While Mrs. Romney has had it easier than a lot of stay at home moms, the connection wasn't lost that this liberal commentator and lobbyist with ties to the Democratic Party was making; that stay at home moms could hardly be consulted on the economy since they don't have a "real" job. The connection might have been more difficult to draw if it didn't have the history among some that a woman choosing the more traditional role of stay at home mom is somehow betraying the cause of feminism.
Having made the "War on Women" now a little too messy to continue with, the administration swiftly distanced themselves from Ms. Rosen's remarks and moved on to the next distraction. The war of the week this week is right out of the Occupy Wall Street playbook. That's right folks, it's the "War on the Poor and the Middle Class". Instead of working on initiatives that would actually help the working class, in a blatant demonstration of campaigning instead of problem solving; the administration is pushing "The Buffet Rule", an idea that has zero chance of being enacted, and if it could be, would accomplish nothing. Even the President and our own Chuck Schumer admit that the idea is less a solution than a way to "get us moving in the right direction", or in Schumer's words "You've got to start somewhere". Sounds a little like how we got income taxes in the first place, by convincing the public that this will only apply to the rich. One way or another it always trickles down to the rest of us.
The complexity of the tax code exists because the government desires to use it not only to generate funding, but also as a tool for social engineering. The Fair Tax, or some other form of consumption tax would automatically be fairer, if that was really what we were after, since rich people do so much more consuming; but a consumption tax is hard to use to manipulate the public. Behavioral Psychology teaches us that behaviors that are reinforced increase, and behaviors that are not reinforced, or are negatively reinforced, decrease. If we punish investment with heavy taxes, investment will decrease; that's why the tax break is there, to encourage the rich to earn income via investment as a catalyst to the economy... is this a good time to be slowing down the economy?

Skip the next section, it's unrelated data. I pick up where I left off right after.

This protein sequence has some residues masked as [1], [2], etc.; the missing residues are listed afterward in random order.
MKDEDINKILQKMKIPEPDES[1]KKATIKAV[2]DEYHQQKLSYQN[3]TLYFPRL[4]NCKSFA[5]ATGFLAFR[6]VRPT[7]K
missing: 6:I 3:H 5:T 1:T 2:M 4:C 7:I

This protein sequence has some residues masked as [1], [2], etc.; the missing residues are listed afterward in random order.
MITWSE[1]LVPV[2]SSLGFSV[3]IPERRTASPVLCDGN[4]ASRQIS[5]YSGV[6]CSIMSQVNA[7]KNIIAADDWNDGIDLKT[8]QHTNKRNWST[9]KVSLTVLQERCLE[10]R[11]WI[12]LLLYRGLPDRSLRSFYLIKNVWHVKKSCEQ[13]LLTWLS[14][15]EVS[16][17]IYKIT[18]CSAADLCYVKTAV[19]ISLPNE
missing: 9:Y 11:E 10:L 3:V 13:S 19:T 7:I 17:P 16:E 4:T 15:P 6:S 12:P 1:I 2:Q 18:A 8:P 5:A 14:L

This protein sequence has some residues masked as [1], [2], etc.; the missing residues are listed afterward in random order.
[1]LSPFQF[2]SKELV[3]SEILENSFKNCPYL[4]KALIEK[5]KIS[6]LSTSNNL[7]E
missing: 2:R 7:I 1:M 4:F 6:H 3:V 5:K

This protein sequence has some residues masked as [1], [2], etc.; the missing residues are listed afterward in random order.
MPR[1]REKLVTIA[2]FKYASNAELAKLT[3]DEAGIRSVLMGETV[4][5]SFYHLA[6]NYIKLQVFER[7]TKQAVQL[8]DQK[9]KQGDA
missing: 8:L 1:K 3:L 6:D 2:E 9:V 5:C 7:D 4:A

IMHO: Children tend to be inordinately concerned with what is fair or not fair. Adults have learned that real life is seldom fair, and so they concern themselves with what works. Of course, when things don't work, even adults tend to perseverate on how unfair life is! Appealing to class envy is a low and futile avenue to pursue. It is naive to contend that because one man's piece of the pie is bigger, that somehow that makes yours smaller; and that if somehow you could decrease the size of his piece, that your piece would at least seem bigger... the economy is not a pie; we need to grow up and stop worrying about pie! The rich are rich even in socialist countries, and the most successful income redistribution nations are in totalitarian regimes where everyone is poor except those in charge. The rich always find a way to stay rich, and laws to impoverish the rich generally fall hardest on the middle class. There are two ways to get a rich man's money; one is to provide him with a good or service whereby he is willing to voluntarily give you some of his riches, often repeatedly. The other way is to rob him... it shouldn't surprise us if he proves uncooperative in this.
Since the "War on Women" kind of fizzled, a new red herring has been introduced. If this one doesn't resonate, I'm sure there's a whole list somewhere that will take us through the election with talking points instead of effective government. Both of these issues will return in various iterations, because apparently there are large blocks of voters these diversions appeal to. Maybe one day we will all grow up and real issues and real solutions will rule the day; in the mean-time, we tilt at wind mills and swim with red herrings.